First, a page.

Stephen R. McCutcheon, Jr., Attorney at Law
Employees in a workplace subject to a union security clause may object to the union’s spending of funds on political matters and other issues that are not germane to collective bargaining. Such employees may resign from the union, but must pay to the union an amount equivalent to the initiation fee and monthly dues to cover representational and contract administration activities. This is typically called a “fair share fee.” On September 10, 2014, the National Labor Relations Board issued a decision in United Food & Commercial Workers International Union, Local 700 (361 NLRB No. 39) rejecting the General Counsel’s invitation to require unions to provide employees information on the percentage of union expenditures spent on non-germane issues before forcing them to decide not to join the union and formally object to the non-germane expenses.
There are trade-offs that employees must consider when making this decision, as resigning from or declining to join the union means that he or she may not vote in union elections, on contract ratification, and other matters, and may result in hostility and ostracism. These ramifications are often weighed against the objections a employee may have against union political activities, and the decrease in fees that would not be charged.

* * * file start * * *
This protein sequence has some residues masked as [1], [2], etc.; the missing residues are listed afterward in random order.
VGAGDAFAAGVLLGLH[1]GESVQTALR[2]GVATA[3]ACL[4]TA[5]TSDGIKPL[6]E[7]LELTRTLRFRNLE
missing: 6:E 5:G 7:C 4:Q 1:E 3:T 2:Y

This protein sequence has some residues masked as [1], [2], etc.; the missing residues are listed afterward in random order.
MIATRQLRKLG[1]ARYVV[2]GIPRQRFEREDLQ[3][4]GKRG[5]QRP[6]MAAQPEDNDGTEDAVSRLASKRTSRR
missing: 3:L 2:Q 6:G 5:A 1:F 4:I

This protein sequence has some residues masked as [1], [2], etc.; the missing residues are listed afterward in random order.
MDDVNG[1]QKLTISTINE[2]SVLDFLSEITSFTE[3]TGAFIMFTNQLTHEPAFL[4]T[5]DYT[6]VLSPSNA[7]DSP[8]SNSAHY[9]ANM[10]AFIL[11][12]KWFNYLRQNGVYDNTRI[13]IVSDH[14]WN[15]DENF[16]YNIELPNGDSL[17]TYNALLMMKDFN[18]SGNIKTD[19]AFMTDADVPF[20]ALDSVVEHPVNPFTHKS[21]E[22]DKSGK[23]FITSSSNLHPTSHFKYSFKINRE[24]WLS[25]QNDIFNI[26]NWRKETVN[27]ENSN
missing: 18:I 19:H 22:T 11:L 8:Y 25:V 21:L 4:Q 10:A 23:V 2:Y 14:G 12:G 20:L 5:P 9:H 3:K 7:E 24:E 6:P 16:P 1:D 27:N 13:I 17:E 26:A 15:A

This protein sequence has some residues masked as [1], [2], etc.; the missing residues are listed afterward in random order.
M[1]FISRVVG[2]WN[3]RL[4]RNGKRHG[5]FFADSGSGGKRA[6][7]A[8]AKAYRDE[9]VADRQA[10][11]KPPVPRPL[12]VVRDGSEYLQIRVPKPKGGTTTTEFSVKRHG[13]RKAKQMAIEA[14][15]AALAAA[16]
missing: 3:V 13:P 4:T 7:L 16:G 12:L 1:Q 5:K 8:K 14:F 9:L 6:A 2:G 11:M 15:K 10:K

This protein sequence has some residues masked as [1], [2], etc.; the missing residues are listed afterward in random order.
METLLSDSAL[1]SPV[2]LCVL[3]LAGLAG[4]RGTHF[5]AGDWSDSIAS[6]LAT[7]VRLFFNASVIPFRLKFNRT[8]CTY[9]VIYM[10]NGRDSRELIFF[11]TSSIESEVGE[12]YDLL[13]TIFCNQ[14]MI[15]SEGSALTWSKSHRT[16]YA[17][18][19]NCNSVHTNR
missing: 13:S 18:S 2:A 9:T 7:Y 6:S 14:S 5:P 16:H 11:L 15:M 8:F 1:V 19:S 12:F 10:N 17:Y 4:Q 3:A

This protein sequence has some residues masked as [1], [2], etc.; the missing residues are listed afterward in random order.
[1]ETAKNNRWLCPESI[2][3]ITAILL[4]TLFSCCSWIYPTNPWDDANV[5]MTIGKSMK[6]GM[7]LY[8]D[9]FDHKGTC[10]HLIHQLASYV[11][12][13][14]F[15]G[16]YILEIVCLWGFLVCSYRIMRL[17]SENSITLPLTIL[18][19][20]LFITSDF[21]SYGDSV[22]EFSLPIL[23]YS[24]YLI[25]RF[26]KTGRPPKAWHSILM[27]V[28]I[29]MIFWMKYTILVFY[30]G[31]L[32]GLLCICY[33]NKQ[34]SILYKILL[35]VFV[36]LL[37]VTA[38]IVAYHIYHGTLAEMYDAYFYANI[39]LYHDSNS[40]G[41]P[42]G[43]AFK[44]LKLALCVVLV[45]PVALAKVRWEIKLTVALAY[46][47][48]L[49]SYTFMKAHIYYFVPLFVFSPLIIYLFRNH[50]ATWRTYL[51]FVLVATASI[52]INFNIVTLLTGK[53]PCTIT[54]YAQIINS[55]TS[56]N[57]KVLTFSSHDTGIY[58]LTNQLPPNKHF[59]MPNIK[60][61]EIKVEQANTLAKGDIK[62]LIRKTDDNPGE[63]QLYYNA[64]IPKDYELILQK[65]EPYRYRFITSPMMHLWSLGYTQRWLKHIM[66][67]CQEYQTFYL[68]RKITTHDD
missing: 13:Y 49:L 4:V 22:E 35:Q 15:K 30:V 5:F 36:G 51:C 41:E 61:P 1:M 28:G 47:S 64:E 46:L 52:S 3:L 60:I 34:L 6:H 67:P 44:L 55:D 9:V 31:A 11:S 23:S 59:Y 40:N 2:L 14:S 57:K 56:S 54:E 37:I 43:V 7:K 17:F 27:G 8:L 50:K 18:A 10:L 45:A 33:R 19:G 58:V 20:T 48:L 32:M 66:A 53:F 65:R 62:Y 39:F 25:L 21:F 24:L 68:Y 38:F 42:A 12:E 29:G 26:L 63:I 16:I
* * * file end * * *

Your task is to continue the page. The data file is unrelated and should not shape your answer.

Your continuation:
Existing decisions of the National Labor Relations Board do not require the union to disclose to the employee how much of the union’s expenses are attributable to germane representational duties vs. non-germane political and other activities until the employee has properly resigned from or refused to join the union, and taken the additional step of making a proper objection to nongermane expenses.
The NLRB’s General Counsel urged the Board to reconsider this rule, and require the union to disclose this information when an employee is first informed of a union-security clause requiring either membership or payment of the fair share fee on the ground that the disclosure was necessary for the employees to make an informed choice of whether to become a fee objector.
In a split decision, a majority of the Board declined the General Counsel’s request to require unions to provide these disclosures before employees must decide to refuse to join the union and state their objection. Balancing the convenience of the unions and the burden of calculating the reduced fees that would apply to a fee objector against the interest of employees, a majority of the Board concluded that its current rule “is not only permissible, but also strikes the most reasonable balance between the competing interests at stake.”
Members Miscamarra and Johnson disagreed, concluding:
Requiring that unions provide employees with the percentage of nonrepresentational expenses [when making the initial notice of the right to object], before the employees must decide their status under a union-security clause, comports with basic considerations of fairness, is essential to the exercise of their statutory rights, and is consistent with the overwhelming national approach of “more notice, not less.”